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 (ăs′kəm), Roger 1515-1568.
English scholar who as Latin secretary to Edward VI, Mary I, and Elizabeth I advocated the use of the vernacular in literature.


(Biography) Roger. ?1515–68, English humanist writer and classical scholar: tutor to Queen Elizabeth I


(ˈæs kəm)

Roger, 1515–68, English scholar and writer: tutor of Queen Elizabeth I.
Mentioned in ?
References in classic literature ?
By experience," says Roger Ascham, "we find out a short way by a long wandering.
Based in Gosforth, the school was established through a merger of two long established boys' schools - Ascham House and Newlands.
In chapter 1 Dickson reviews principal early theories of imitation, with particular attention to Aristotle and Quintilian and to Thomas Wilson, Roger Ascham, and Sir Philip Sidney.
One need only glance at the educational or rhetorical works of an Eliot, Ascham, or Puttenham to appreciate the value placed on linguistic diversity, and the pages of university wits like Nashe, Harvey, and Greene are awash with interlineated wisdom from a variety of languages, from the classical to the contemporary.
The result is a wide range of vocabularies of skill that are at once tantalizingly precise and maddeningly vague: Roger Ascham describes skilled action as the art of "comeliness"; Thomas Hoby uses the term "lightsomeness" to capture the ready and adept stance of the skilled swordsman or thrower; Hamlet asks the First Player for a "taste" of his "quality," and the "Excellent Actor" is said to add "grace" to the poet's labors.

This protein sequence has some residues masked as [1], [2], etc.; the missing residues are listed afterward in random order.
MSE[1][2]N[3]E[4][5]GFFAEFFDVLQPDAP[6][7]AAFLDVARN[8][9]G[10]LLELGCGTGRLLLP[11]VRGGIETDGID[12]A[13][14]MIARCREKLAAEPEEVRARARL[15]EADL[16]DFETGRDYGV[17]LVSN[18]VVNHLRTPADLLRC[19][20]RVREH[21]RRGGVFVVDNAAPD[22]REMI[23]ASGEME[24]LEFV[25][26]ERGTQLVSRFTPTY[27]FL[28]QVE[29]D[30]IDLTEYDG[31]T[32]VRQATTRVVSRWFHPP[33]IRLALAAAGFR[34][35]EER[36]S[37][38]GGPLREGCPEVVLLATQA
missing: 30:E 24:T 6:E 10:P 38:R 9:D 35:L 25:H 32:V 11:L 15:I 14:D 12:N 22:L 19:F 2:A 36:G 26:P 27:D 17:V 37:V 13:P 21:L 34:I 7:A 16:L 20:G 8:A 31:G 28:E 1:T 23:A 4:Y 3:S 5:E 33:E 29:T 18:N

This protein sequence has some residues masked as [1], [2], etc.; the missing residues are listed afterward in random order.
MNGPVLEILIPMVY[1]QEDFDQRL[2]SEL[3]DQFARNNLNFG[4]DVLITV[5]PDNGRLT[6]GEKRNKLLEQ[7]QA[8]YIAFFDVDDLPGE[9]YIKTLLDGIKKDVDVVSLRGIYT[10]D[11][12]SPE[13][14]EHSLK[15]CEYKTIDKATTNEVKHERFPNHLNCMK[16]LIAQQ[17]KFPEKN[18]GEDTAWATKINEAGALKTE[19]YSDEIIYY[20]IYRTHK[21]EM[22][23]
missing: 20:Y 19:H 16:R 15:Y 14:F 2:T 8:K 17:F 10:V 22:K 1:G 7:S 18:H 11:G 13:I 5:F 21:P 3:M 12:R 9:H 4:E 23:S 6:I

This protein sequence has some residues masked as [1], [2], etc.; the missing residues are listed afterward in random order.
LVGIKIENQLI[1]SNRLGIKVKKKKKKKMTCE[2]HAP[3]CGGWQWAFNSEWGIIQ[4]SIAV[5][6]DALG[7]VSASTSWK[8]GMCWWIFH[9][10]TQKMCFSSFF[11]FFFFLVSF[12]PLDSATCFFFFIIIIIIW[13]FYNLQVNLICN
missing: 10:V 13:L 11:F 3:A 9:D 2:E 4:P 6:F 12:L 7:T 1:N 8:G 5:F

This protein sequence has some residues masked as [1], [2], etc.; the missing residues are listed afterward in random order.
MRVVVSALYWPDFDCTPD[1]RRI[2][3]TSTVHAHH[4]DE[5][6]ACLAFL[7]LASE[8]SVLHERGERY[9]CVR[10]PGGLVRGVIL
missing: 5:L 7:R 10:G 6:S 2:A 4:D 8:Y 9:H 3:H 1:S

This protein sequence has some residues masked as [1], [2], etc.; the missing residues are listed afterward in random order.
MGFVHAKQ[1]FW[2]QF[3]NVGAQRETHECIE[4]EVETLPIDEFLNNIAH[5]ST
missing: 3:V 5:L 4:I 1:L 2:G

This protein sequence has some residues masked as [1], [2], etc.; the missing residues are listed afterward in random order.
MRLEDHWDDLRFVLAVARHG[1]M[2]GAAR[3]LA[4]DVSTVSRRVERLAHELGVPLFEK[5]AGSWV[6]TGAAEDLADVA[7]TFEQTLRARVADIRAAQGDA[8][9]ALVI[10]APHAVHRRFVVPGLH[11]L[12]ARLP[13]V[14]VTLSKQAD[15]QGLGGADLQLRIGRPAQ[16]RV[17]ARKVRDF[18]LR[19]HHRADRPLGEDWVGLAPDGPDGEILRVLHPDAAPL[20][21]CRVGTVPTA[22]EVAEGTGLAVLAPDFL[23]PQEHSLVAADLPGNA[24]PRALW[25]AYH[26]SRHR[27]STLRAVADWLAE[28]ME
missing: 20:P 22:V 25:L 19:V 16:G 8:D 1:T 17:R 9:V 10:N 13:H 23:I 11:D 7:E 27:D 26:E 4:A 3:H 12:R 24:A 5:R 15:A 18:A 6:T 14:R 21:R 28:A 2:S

Pedagogues such as Montaigne and Ascham advocated two antithetical models of education.
In the case particularly of the Morte, he does seek to enunciate a reception history that demonstrates how anti-Catholic sentiments led some readers, such as Roger Ascham and Nathaniel Baxter, to denigrate the poems "mystical Eucharistic symbolism" (121).
Both Stoker and Berry reference a letter written by one of Elizabeth's tutors - a Roger Ascham - who wrote to a Rector at the Protestant University in Strasbourg: "The constitution of her mind is exempt from female weakness, and she is endued with a masculine power of application.
The first technical treatise to be written in the English language, rather than Latin, was Toxophilus by Roger Ascham (pronounced Ask-am) in 1544.
I worked at Ascham (a girl's school in Sydney) and he was coming once a week to conduct our Senior Choir.
Her clever cousin, Jane Grey, who studied with her under the tutor, Ascham, has lost her head.
Roger Ascham, to take one important Elizabethan pedagogue and writer featured in Redmond's fine analyses, warned of how "subtle and secret papists at home procured bawdy books to be translated out of the Italian tongue, whereby over many young will and wits, allured to wantonness, so now boldly contemn all severe books that sound to honesty and godliness" (Ascham quoted by Redmond 2009, 30).